Résumé : Plants possess a large set of transcription factors both involved in the control of plant development or in plant stress responses coordination. We previously identified PRR2, a Pseudo-Response Regulator, as a plant-specific CML-interacting partner. We reported that PRR2 acts as a positive actor of plant defense by regulating the production of antimicrobial compounds. Here, we report new data on the interaction between PRR2 and transcription factors belonging to the Teosinte branched Cycloidea and PCF (TCP) family. TCPs have been described to be involved in plant development and immunity. We evaluated the ability of PRR2 to interact with seven TCPs representative of the different subclades of the family. PRR2 is able to interact with TCP13, TCP15, TCP19 and TCP20 in yeast two-hybrid system and in planta interactions were validated for TCP19 and TCP20. Transient expression in tobacco highlighted that PRR2 protein is more easily detected when co-expressed with TCP19 or TC20. This stabilization is associated with a specific sub-nuclear localization of the complex in Cajal bodies or in nuclear speckles according to the interaction of PRR2 with TCP19 or TCP20 respectively. The interaction between PRR2 and TCP19 or TCP20 would contribute to the biological function in specific nuclear compartments.
    Mots-clés : Arabidopsis thaliana, BIOCELL, FRET-FLIM, MINION, Nuclear localization, Protein stabilization, Protein-protein interaction, Pseudo-response regulator, TCP, Transcription factor.


  • Y. Pillon, H. Randriambanona, D. Alphonso Gonzales, P. P. Lowry II, T. Jaffré, et S. Merlot, « Parallel ecological filtering of ultramafic soils in three distant island floras », Journal of Biogeography, 2019.


  • M. Pottier, J. Dumont, C. Masclaux-Daubresse, et S. Thomine, « Autophagy is essential for optimal translocation of iron to seeds in Arabidopsis », Journal of Experimental Botany, vol. 70, nᵒ 3, p. 859-869, févr. 2019.
    Résumé : Autophagy is an essential recycling mechanism making micronutrients available in vegetative organs for subsequent reallocation to seeds
    Mots-clés : BIOCELL, MINION.
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  • E. S. Ramos, E. Motori, C. Brüser, I. Kühl, A. Yeroslaviz, B. Ruzzenente, J. H. K. Kauppila, J. D. Busch, K. Hultenby, B. H. Habermann, S. Jakobs, N. - G. Larsson, et A. Mourier, « Mitochondrial fusion is required for regulation of mitochondrial DNA replication », PLOS Genetics, vol. 15, nᵒ 6, p. e1008085, 2019.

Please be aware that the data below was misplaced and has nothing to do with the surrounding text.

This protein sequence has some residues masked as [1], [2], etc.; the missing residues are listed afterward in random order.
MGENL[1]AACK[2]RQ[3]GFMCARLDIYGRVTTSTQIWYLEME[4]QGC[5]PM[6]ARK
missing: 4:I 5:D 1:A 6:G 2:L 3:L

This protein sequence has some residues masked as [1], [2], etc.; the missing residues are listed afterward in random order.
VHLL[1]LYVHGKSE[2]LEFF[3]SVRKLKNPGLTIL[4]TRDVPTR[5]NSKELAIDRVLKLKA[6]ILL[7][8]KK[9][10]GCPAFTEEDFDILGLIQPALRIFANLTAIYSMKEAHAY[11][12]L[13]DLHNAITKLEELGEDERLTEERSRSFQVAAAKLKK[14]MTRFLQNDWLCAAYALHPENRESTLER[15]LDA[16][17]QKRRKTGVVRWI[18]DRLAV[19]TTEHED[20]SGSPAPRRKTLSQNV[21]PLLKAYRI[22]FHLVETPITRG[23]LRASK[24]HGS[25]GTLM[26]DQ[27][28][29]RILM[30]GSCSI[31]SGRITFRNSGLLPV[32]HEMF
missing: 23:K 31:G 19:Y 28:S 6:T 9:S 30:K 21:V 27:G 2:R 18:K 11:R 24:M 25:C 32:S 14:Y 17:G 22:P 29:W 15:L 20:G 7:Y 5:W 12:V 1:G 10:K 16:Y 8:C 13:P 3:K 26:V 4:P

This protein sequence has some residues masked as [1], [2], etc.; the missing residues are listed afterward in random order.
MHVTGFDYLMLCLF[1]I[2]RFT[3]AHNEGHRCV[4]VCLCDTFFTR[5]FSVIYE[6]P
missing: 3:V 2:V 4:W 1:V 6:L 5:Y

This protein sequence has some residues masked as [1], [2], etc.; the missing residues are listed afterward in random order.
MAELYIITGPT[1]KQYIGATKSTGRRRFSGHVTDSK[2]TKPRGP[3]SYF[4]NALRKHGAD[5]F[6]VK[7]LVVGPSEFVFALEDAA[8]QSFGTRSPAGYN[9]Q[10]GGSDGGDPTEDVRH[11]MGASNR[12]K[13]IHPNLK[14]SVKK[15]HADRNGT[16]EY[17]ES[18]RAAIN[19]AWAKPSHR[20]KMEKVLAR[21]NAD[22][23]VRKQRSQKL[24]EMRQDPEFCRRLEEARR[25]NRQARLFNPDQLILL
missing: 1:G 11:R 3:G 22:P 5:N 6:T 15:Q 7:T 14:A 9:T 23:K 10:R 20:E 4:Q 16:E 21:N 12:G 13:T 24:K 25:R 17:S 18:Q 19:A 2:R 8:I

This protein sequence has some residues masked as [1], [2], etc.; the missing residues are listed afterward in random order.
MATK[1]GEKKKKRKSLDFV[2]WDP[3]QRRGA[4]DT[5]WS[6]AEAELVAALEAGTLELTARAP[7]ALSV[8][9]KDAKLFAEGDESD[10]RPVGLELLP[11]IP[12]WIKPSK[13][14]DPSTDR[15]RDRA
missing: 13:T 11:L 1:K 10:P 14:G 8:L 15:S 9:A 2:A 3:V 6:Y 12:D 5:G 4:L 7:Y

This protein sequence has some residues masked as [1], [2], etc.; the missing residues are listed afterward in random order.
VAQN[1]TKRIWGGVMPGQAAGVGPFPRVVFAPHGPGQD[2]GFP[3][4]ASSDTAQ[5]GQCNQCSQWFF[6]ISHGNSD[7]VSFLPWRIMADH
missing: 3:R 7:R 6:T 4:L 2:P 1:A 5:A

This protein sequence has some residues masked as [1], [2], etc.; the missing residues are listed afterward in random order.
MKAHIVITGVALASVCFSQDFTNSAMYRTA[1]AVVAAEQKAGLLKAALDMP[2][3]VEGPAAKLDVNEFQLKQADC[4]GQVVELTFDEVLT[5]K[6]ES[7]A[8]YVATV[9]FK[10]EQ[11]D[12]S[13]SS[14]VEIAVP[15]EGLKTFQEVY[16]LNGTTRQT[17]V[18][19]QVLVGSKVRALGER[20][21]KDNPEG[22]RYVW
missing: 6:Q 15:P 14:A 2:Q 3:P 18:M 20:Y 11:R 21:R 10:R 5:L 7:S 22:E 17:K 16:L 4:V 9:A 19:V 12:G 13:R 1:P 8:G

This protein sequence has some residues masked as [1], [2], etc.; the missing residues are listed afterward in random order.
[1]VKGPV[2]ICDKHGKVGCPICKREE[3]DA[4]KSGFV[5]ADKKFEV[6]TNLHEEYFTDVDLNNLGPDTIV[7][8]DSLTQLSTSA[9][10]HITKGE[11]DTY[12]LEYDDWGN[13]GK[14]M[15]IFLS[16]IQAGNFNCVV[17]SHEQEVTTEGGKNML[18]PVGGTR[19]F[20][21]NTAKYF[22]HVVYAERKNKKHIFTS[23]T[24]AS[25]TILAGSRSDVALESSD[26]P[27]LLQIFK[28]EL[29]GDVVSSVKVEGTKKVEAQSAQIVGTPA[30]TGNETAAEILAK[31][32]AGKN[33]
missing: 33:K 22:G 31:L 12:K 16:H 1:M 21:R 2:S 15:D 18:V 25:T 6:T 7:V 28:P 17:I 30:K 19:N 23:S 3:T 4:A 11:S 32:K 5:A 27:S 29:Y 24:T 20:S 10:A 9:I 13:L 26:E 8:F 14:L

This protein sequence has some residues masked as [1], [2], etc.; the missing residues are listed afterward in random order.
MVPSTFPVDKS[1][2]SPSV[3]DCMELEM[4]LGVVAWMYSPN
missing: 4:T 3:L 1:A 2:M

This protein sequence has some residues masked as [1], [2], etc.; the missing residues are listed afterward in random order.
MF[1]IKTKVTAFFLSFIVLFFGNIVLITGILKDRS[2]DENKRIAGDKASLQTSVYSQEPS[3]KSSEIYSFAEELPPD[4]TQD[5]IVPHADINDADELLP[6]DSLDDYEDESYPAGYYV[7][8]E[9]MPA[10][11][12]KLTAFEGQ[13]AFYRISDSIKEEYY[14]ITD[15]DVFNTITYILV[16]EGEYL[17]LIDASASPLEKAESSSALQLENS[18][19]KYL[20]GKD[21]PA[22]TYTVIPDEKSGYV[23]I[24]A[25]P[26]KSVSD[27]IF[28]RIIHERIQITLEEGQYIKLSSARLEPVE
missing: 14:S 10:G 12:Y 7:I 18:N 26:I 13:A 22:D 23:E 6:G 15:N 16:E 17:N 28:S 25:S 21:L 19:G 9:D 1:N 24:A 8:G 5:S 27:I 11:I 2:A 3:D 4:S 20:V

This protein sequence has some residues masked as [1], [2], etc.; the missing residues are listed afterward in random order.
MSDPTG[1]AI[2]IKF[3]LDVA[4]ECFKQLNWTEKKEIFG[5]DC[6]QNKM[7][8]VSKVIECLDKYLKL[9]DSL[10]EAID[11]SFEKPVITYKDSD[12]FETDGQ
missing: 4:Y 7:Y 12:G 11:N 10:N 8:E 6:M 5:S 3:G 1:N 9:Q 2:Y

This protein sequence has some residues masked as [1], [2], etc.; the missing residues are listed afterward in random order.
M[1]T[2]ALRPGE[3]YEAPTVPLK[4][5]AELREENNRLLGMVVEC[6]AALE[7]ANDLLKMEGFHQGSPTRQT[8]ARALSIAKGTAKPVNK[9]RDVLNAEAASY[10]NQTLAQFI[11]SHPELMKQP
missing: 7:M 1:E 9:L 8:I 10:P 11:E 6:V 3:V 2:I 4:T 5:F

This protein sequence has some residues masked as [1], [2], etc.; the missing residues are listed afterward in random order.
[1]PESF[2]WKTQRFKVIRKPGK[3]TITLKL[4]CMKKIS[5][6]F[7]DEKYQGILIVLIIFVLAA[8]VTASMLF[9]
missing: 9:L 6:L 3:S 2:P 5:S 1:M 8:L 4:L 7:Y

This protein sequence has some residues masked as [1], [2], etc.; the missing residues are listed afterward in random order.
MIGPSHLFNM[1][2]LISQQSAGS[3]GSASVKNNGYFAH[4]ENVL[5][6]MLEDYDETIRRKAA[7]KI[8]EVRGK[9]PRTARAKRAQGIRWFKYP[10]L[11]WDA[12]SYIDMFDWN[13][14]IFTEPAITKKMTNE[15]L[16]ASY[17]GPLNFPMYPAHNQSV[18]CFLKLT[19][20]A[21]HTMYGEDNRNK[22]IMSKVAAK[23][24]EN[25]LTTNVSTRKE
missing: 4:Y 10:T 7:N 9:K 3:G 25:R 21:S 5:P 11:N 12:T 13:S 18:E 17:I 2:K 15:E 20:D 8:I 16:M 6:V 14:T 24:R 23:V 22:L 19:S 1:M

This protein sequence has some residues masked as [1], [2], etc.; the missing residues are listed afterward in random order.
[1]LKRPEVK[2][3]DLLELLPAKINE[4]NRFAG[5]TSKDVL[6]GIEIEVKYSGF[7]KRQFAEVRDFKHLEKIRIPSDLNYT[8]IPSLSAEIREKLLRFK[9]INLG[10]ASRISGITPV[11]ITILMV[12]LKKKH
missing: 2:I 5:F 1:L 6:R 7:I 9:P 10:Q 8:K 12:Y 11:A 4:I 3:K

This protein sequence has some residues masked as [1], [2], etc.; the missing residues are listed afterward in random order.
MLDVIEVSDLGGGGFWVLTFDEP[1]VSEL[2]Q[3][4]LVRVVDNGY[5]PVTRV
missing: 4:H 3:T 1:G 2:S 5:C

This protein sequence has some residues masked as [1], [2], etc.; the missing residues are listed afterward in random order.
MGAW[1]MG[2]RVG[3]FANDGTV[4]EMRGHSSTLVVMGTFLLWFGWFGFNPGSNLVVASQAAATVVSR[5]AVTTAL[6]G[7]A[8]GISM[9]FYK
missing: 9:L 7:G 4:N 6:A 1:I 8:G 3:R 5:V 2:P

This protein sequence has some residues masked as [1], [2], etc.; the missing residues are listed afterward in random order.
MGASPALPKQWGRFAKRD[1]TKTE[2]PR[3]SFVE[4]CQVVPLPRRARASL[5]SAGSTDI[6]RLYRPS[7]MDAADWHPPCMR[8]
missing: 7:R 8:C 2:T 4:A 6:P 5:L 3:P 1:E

Résumé : Mitochondrial dynamics is an essential physiological process controlling mitochondrial content mixing and mobility to ensure proper function and localization of mitochondria at intracellular sites of high-energy demand. Intriguingly, for yet unknown reasons, severe impairment of mitochondrial fusion drastically affects mtDNA copy number. To decipher the link between mitochondrial dynamics and mtDNA maintenance, we studied mouse embryonic fibroblasts (MEFs) and mouse cardiomyocytes with disruption of mitochondrial fusion. Super-resolution microscopy revealed that loss of outer mitochondrial membrane (OMM) fusion, but not inner mitochondrial membrane (IMM) fusion, leads to nucleoid clustering. Remarkably, fluorescence in situ hybridization (FISH), bromouridine labeling in MEFs and assessment of mitochondrial transcription in tissue homogenates revealed that abolished OMM fusion does not affect transcription. Furthermore, the profound mtDNA depletion in mouse hearts lacking OMM fusion is not caused by defective integrity or increased mutagenesis of mtDNA, but instead we show that mitochondrial fusion is necessary to maintain the stoichiometry of the protein components of the mtDNA replisome. OMM fusion is necessary for proliferating MEFs to recover from mtDNA depletion and for the marked increase of mtDNA copy number during postnatal heart development. Our findings thus link OMM fusion to replication and distribution of mtDNA.
    Mots-clés : BIOCELL, BIOMIT, Confocal microscopy, DNA replication, Heart, Membrane fusion, Mitochondria, Mitochondrial DNA, Point mutation, Southern blot.
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  • L. Scorrano, M. A. De Matteis, S. Emr, F. Giordano, G. Hajnóczky, B. Kornmann, L. L. Lackner, T. P. Levine, L. Pellegrini, K. Reinisch, R. Rizzuto, T. Simmen, H. Stenmark, C. Ungermann, et M. Schuldiner, « Coming together to define membrane contact sites », Nature Communications, vol. 10, nᵒ 1, p. 1287, mars 2019.
    Résumé : Close proximities between organelles have been described for decades. However, only recently a specific field dealing with organelle communication at membrane contact sites has gained wide acceptance, attracting scientists from multiple areas of cell biology. The diversity of approaches warrants a unified vocabulary for the field. Such definitions would facilitate laying the foundations of this field, streamlining communication and resolving semantic controversies. This opinion, written by a panel of experts in the field, aims to provide this burgeoning area with guidelines for the experimental definition and analysis of contact sites. It also includes suggestions on how to operationally and tractably measure and analyze them with the hope of ultimately facilitating knowledge production and dissemination within and outside the field of contact-site research.
    Mots-clés : BIOCELL, COAST, er-mitochondria, high-capacity, imaging reveals, lipid-synthesis, mitochondria-associated membranes, plasma-membrane, proteomic analysis, rat-liver, rough endoplasmic-reticulum, saccharomyces-cerevisiae.


  • C. H. Sellem, A. Humbert, et A. Sainsard-Chanet, « Mutations in the phosphatase domain of the 6-phosphofructo-2-kinase/fructose 2,6-bisphosphatase result in the transcriptional activation of the alternative oxidase and gluconeogenic pathways in Podospora anserina », Fungal Genetics and Biology, vol. 130, p. 1-10, sept. 2019.